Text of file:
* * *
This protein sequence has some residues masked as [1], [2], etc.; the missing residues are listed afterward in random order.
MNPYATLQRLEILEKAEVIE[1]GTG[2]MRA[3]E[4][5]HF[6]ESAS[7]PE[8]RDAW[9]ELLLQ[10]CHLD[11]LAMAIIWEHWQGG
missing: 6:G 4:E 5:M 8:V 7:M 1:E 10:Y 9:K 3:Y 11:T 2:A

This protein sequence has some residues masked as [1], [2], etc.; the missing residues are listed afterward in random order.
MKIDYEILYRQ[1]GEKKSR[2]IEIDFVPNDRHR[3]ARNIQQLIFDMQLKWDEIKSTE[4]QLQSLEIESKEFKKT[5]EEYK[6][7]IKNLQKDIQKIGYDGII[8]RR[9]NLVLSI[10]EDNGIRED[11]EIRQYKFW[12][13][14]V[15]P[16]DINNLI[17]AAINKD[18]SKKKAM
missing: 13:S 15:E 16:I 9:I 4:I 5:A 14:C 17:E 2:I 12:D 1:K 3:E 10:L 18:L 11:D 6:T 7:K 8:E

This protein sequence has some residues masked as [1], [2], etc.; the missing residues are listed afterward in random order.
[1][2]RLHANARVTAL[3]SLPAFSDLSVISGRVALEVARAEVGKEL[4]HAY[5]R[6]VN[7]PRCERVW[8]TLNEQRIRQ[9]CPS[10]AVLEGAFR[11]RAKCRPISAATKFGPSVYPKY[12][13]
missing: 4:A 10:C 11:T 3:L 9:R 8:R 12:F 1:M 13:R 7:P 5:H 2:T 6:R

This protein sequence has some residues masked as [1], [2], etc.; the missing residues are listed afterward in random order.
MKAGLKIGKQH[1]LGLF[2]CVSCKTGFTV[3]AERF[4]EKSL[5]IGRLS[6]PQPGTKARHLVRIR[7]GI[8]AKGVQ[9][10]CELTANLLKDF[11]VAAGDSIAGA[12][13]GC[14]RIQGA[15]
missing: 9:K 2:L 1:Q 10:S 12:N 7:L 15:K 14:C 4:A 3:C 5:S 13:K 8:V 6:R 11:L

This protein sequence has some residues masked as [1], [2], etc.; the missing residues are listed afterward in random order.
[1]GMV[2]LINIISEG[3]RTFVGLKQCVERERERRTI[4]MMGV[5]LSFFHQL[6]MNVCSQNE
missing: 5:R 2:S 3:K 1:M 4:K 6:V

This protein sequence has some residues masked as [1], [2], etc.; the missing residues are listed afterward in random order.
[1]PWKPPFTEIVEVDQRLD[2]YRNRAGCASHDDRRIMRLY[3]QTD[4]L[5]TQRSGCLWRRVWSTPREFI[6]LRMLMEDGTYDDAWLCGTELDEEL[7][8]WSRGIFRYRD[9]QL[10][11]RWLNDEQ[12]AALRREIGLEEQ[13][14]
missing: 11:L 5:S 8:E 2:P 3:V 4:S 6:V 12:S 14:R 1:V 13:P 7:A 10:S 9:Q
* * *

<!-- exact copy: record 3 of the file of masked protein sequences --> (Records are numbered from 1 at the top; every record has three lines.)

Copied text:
This protein sequence has some residues masked as [1], [2], etc.; the missing residues are listed afterward in random order.
[1][2]RLHANARVTAL[3]SLPAFSDLSVISGRVALEVARAEVGKEL[4]HAY[5]R[6]VN[7]PRCERVW[8]TLNEQRIRQ[9]CPS[10]AVLEGAFR[11]RAKCRPISAATKFGPSVYPKY[12][13]
missing: 4:A 10:C 11:T 3:L 9:R 8:R 12:F 1:M 13:R 7:P 5:H 2:T 6:R